“Blinking Sam”—the Joshua Reynolds portrait of Samuel Johnson owned by the Huntington since 2006—has become a meme. Internet commenters use the c. 1775 painting to marvel at the sheer idiocy of whatever they’re just read. Above is Blinking Sam on bathroom laws, but the meme goes back a decade. It appears to have started not with Johnson but with… Ronald McDonald?
According to Know Your Meme, Japanese illustrator Masao created an image of Ronald McDonald in August 2006. The huckster-clown is shown reading the “death note,” a primal groan of madness from the 1984 manga Kaijin Gonzui [“Gonzui the Fisherman”] by George Akiyama.
The Japanese thought-bubble was soon replaced by the English “What the fuck am I reading?” It was first used on 4chan as an eye-roll at another user’s post.
The WTF? meme went recombinant, adopting other host images from animé and animation.
Enter “Blinking Sam.” Reynolds did four portraits of his friend Samuel Johnson, compiler of the first definitive English dictionary. The Huntington’s version is the only one showing Johnson reading. Johnson was severely nearsighted, so he presses the book to his face. When Johnson objected that Reynolds was capturing his “defects” for posterity, it was pointed out that Reynolds had acknowledged his own poor hearing in a self-portrait (the artist holds a hand to his ear). Johnson snapped, “He may paint himself as deaf if he chooses, but I will not be Blinking Sam.”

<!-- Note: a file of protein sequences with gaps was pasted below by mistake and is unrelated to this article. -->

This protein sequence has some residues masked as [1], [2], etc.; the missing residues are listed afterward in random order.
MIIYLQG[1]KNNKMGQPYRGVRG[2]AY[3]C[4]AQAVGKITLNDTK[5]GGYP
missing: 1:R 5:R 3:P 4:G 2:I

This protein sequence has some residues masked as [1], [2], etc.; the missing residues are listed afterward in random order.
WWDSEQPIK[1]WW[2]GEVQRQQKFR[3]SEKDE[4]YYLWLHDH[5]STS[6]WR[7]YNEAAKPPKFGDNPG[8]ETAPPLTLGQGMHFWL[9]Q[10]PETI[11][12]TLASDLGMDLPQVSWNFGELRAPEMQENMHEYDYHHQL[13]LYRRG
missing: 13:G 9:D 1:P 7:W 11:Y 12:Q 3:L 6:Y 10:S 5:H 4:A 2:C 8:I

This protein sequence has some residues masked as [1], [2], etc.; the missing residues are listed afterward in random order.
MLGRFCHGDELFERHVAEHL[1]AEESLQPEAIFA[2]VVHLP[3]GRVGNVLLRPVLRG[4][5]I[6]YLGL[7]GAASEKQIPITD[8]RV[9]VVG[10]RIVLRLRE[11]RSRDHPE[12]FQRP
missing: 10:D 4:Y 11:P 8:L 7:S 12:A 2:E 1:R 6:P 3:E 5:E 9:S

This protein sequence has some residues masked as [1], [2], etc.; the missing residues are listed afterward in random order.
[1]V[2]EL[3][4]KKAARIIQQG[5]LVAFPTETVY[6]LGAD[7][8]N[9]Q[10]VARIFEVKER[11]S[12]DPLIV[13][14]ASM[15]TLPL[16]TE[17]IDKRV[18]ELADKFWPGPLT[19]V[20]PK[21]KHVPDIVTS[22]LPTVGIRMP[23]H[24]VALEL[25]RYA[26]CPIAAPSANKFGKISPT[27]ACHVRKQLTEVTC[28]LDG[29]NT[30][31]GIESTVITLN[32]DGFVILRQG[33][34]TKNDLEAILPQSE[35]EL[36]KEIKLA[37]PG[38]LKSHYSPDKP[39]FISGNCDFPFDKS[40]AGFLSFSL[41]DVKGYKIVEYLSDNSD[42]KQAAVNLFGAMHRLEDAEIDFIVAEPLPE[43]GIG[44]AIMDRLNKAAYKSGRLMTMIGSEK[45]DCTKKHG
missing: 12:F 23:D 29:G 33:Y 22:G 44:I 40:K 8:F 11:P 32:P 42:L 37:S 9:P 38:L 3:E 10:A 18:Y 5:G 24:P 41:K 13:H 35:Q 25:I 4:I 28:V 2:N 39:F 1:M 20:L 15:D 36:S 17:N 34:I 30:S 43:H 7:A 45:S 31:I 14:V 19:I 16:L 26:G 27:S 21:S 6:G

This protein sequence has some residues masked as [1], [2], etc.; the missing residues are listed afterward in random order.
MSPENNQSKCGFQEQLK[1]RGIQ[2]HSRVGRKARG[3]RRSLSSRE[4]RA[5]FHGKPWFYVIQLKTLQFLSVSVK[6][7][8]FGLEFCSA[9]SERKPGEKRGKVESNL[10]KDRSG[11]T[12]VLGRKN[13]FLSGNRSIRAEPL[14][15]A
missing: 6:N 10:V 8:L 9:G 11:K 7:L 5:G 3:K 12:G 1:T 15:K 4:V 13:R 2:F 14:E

Johnson’s myopia forced a tight close-up more characteristic of graphic novels than grand-manner portraits. Blinking Sam was thus a natural for the WTF? meme. Probably another factor was the popularity of the Joseph Ducreux meme. It was already a viral-culture axiom that 18th-century dudes+21st-century profanity=big laffs+page views.
The Sam Johnson meme is now so familiar to its core audience that the WTF? is understood. Witness the bathroom bill image above. Meanwhile, a subgenre of the meme combines the Huntington portrait with the one at Tate Britain, London. The Tate portrait has a notably sour expression. Johnson is wearing a similar red jacket in both, allowing the two paintings to read as panels of a comic.
Better yet, someone morphed the two Reynolds paintings for a GIF. It’s meme without words, an all-purpose comment for the age of post-innocence.
(Reynolds’ “Blinking Sam” portrait of Samuel Johnson is on view on the first floor of the Huntington Gallery, San Marino.)
Views expressed on this blog, which is hosted on BlouinArtinfo.com but produced independently of it, do not necessarily reflect the views of BlouinArtinfo.com.